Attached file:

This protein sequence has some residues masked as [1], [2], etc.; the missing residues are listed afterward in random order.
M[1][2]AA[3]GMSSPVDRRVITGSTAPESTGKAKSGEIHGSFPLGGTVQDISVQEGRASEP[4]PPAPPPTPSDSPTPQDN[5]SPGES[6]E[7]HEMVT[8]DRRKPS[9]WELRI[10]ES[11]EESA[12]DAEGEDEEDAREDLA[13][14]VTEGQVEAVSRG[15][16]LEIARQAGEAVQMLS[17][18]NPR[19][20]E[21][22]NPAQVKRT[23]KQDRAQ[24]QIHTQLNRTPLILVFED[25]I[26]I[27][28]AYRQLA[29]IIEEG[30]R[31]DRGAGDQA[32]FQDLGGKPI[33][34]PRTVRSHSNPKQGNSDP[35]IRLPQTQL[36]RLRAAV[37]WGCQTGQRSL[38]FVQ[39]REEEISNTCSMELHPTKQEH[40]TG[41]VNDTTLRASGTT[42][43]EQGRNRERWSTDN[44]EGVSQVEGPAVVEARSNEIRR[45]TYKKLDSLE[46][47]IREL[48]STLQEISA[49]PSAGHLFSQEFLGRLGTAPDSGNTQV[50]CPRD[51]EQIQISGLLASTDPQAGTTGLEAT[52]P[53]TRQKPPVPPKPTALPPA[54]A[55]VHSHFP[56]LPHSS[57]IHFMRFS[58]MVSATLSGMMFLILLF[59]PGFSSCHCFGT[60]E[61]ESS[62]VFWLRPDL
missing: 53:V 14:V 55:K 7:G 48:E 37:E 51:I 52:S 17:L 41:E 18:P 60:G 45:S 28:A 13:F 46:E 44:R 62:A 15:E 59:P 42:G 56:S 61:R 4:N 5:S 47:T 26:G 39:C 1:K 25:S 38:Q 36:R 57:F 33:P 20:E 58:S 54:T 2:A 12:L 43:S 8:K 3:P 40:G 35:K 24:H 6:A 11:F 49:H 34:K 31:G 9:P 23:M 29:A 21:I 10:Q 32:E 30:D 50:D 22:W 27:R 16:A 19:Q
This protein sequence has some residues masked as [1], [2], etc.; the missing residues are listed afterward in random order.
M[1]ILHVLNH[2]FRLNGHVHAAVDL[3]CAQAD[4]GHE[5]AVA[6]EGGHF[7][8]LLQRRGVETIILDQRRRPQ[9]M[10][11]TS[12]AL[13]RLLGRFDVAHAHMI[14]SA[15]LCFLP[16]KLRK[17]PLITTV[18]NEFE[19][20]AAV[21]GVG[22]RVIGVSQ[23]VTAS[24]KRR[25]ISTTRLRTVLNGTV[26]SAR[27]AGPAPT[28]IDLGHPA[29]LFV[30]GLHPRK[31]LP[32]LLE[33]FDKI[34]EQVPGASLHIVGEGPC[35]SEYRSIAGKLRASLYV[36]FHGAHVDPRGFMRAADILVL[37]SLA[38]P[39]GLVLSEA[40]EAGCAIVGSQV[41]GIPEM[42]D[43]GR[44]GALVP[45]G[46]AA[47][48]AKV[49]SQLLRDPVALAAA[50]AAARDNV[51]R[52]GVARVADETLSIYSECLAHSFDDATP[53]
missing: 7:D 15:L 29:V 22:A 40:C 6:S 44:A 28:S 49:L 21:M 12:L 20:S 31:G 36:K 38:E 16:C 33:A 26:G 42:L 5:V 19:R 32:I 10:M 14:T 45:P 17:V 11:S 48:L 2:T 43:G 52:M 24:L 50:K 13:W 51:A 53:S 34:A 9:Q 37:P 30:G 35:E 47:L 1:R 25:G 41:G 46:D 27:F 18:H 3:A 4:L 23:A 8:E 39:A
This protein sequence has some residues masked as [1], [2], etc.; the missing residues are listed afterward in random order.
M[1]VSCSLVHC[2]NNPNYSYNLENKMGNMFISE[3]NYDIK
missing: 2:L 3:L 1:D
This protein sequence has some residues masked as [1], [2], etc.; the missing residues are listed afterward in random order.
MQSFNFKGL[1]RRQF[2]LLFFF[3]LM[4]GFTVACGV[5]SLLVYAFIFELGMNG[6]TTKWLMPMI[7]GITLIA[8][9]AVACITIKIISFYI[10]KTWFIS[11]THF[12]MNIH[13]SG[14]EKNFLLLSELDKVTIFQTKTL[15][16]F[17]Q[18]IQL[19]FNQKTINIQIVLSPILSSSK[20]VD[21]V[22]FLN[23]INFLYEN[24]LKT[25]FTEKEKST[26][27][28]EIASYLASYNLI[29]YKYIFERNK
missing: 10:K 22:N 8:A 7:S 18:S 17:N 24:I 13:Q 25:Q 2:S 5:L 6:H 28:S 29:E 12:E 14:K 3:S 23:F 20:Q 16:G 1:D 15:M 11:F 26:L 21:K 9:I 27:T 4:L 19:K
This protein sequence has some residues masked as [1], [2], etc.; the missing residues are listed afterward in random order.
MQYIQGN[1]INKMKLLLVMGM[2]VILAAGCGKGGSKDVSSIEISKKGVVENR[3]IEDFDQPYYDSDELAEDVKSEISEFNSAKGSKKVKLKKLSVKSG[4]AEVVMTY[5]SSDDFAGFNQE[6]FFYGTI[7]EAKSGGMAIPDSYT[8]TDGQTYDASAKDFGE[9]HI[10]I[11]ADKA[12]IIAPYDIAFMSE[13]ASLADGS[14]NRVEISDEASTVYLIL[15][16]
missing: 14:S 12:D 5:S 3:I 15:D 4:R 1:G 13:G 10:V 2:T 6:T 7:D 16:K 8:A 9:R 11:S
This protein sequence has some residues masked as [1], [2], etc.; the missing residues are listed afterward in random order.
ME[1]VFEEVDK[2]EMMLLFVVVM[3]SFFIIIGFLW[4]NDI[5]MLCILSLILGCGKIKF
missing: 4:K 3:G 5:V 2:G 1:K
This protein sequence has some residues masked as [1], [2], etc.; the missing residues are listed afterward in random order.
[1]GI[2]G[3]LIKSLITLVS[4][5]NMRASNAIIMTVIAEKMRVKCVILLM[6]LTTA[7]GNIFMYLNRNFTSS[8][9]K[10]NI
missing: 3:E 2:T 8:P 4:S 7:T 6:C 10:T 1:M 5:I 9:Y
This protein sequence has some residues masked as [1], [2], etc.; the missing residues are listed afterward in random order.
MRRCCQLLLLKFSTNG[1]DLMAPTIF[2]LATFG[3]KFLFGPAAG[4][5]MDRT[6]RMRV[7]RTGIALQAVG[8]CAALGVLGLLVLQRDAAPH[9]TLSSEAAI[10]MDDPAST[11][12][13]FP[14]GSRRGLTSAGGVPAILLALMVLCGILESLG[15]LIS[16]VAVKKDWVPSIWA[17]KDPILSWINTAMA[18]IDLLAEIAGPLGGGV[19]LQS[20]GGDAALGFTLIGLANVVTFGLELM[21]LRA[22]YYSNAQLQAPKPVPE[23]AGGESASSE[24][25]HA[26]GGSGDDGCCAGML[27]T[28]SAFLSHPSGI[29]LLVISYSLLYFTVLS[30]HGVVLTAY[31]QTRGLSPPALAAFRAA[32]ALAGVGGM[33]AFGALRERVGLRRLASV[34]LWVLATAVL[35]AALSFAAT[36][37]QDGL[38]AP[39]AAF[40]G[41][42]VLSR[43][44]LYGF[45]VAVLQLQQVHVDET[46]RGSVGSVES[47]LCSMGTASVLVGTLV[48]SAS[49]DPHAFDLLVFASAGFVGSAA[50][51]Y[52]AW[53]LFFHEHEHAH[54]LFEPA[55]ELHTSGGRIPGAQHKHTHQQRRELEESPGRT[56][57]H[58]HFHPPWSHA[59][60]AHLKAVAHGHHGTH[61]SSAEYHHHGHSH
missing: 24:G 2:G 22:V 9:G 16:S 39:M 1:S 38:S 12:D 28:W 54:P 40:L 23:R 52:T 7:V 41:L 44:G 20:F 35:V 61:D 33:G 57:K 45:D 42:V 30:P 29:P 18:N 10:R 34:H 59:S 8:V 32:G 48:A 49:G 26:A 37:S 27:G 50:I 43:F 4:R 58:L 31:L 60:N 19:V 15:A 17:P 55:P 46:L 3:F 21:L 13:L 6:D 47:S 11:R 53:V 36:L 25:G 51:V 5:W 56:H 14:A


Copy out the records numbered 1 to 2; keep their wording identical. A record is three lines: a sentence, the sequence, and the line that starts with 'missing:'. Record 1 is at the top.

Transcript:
This protein sequence has some residues masked as [1], [2], etc.; the missing residues are listed afterward in random order.
M[1][2]AA[3]GMSSPVDRRVITGSTAPESTGKAKSGEIHGSFPLGGTVQDISVQEGRASEP[4]PPAPPPTPSDSPTPQDN[5]SPGES[6]E[7]HEMVT[8]DRRKPS[9]WELRI[10]ES[11]EESA[12]DAEGEDEEDAREDLA[13][14]VTEGQVEAVSRG[15][16]LEIARQAGEAVQMLS[17][18]NPR[19][20]E[21][22]NPAQVKRT[23]KQDRAQ[24]QIHTQLNRTPLILVFED[25]I[26]I[27][28]AYRQLA[29]IIEEG[30]R[31]DRGAGDQA[32]FQDLGGKPI[33][34]PRTVRSHSNPKQGNSDP[35]IRLPQTQL[36]RLRAAV[37]WGCQTGQRSL[38]FVQ[39]REEEISNTCSMELHPTKQEH[40]TG[41]VNDTTLRASGTT[42][43]EQGRNRERWSTDN[44]EGVSQVEGPAVVEARSNEIRR[45]TYKKLDSLE[46][47]IREL[48]STLQEISA[49]PSAGHLFSQEFLGRLGTAPDSGNTQV[50]CPRD[51]EQIQISGLLASTDPQAGTTGLEAT[52]P[53]TRQKPPVPPKPTALPPA[54]A[55]VHSHFP[56]LPHSS[57]IHFMRFS[58]MVSATLSGMMFLILLF[59]PGFSSCHCFGT[60]E[61]ESS[62]VFWLRPDL
missing: 53:V 14:V 55:K 7:G 48:E 37:E 51:I 52:S 17:L 41:E 18:P 60:G 45:S 28:A 13:F 46:E 44:R 62:A 15:E 59:P 42:G 56:S 61:R 4:N 5:S 47:T 26:G 39:C 1:K 25:S 38:Q 36:R 57:F 33:P 20:E 58:S 54:T 2:A 12:L 43:S 8:K 3:P 40:G 35:K 24:H 6:A 11:F 49:H 34:K 31:G 9:P 23:M 29:A 21:I 10:Q 32:E 30:D 50:D 22:W 27:R 16:A 19:Q
This protein sequence has some residues masked as [1], [2], etc.; the missing residues are listed afterward in random order.
M[1]ILHVLNH[2]FRLNGHVHAAVDL[3]CAQAD[4]GHE[5]AVA[6]EGGHF[7][8]LLQRRGVETIILDQRRRPQ[9]M[10][11]TS[12]AL[13]RLLGRFDVAHAHMI[14]SA[15]LCFLP[16]KLRK[17]PLITTV[18]NEFE[19][20]AAV[21]GVG[22]RVIGVSQ[23]VTAS[24]KRR[25]ISTTRLRTVLNGTV[26]SAR[27]AGPAPT[28]IDLGHPA[29]LFV[30]GLHPRK[31]LP[32]LLE[33]FDKI[34]EQVPGASLHIVGEGPC[35]SEYRSIAGKLRASLYV[36]FHGAHVDPRGFMRAADILVL[37]SLA[38]P[39]GLVLSEA[40]EAGCAIVGSQV[41]GIPEM[42]D[43]GR[44]GALVP[45]G[46]AA[47][48]AKV[49]SQLLRDPVALAAA[50]AAARDNV[51]R[52]GVARVADETLSIYSECLAHSFDDATP[53]
missing: 7:D 15:L 29:V 22:A 40:C 6:S 44:A 28:S 49:L 21:M 12:L 20:S 31:G 36:K 38:E 16:C 33:A 26:G 42:L 5:V 19:R 32:I 10:M 14:T 45:P 17:V 11:S 48:L 2:T 43:G 52:M 24:L 50:K 13:W 51:A 53:S 34:A 9:Q 37:P 30:G 35:E 47:L 1:R 25:G 41:G 46:D 27:F 18:H 3:A 4:L 23:A 8:E 39:A